The ongoing trend for casual letterforms in display typography is strong and many of the most successful typefaces in recent years are those based on a designer’s own handwriting. John Handy, dedicated to John Baskerville’s punch cutter, is very much based on designer Tim Donaldson’s own cultured hand. A fine typeface selection for letters, invitations, menus or wherever an elegant, personal 'just-written' look will create the right ambience.
This elegant, condensed, wedged-serif Roman typeface is different from most faces in this category: the characters can be set normally, or with lots of space between each letter. Highly effective where a graceful, slender effect is required. Designed by the well-known British designer David Quay.
This rugged, no-nonsense typeface was lifted from an old London-based printer’s reference book and faithfully converted, warts and all, into digital format by the Letraset Type Studio. Without a doubt, Xylo will convey a feeling of unforgettable power and strength wherever it is used.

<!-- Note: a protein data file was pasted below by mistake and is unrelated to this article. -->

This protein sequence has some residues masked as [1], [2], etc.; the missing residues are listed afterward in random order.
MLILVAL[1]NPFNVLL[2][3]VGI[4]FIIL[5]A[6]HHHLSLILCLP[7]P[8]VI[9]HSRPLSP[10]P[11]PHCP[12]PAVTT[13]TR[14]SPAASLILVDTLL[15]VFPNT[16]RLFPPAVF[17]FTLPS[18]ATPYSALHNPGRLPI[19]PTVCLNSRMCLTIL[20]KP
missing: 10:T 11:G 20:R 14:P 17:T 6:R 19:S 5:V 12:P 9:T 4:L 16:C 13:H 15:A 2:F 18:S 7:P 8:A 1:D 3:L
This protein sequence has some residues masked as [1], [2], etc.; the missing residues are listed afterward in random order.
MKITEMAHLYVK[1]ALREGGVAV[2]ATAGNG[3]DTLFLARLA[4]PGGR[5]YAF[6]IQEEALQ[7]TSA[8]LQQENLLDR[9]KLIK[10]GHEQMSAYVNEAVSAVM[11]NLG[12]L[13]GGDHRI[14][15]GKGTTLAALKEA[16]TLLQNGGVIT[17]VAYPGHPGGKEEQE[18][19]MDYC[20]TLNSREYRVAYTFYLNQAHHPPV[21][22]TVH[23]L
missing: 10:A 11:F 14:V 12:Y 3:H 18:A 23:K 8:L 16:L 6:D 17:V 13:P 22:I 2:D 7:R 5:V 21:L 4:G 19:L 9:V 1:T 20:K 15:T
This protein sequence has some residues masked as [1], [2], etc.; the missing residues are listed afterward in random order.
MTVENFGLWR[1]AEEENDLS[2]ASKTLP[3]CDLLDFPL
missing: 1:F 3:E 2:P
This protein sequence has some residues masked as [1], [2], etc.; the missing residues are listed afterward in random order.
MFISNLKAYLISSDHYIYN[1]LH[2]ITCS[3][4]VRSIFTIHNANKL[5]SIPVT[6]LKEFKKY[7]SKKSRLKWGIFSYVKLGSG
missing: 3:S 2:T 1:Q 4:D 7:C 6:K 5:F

This sans serif typeface features standard capital letters complemented by an unconventional lowercase. Tannhauser looks best when closely letter spaced; especially the lowercase, where extensions on the bottom right side of many characters are designed to overlap or join the next letter in a script fashion.
The expression ‘off the street’ reflects the current invasion of street art into everything from clothing to rap music and accurately describes the origins of this latest offering from American designer, David Sagorski. Tag’s unorthodox graffiti-style will give headlines a vivid, anti-establishment appearance that is bound to grab attention wherever it is used. An extensive set of alternative capitals and entertaining spot illustrations give added flexibility to the font.
Leading Letraset designer Vince Whitlock used the Corinthian typeface as the basis for this dramatic, high-tech alphabet . Strobos effectively simulates fast spinning objects and is most effective in large display sizes.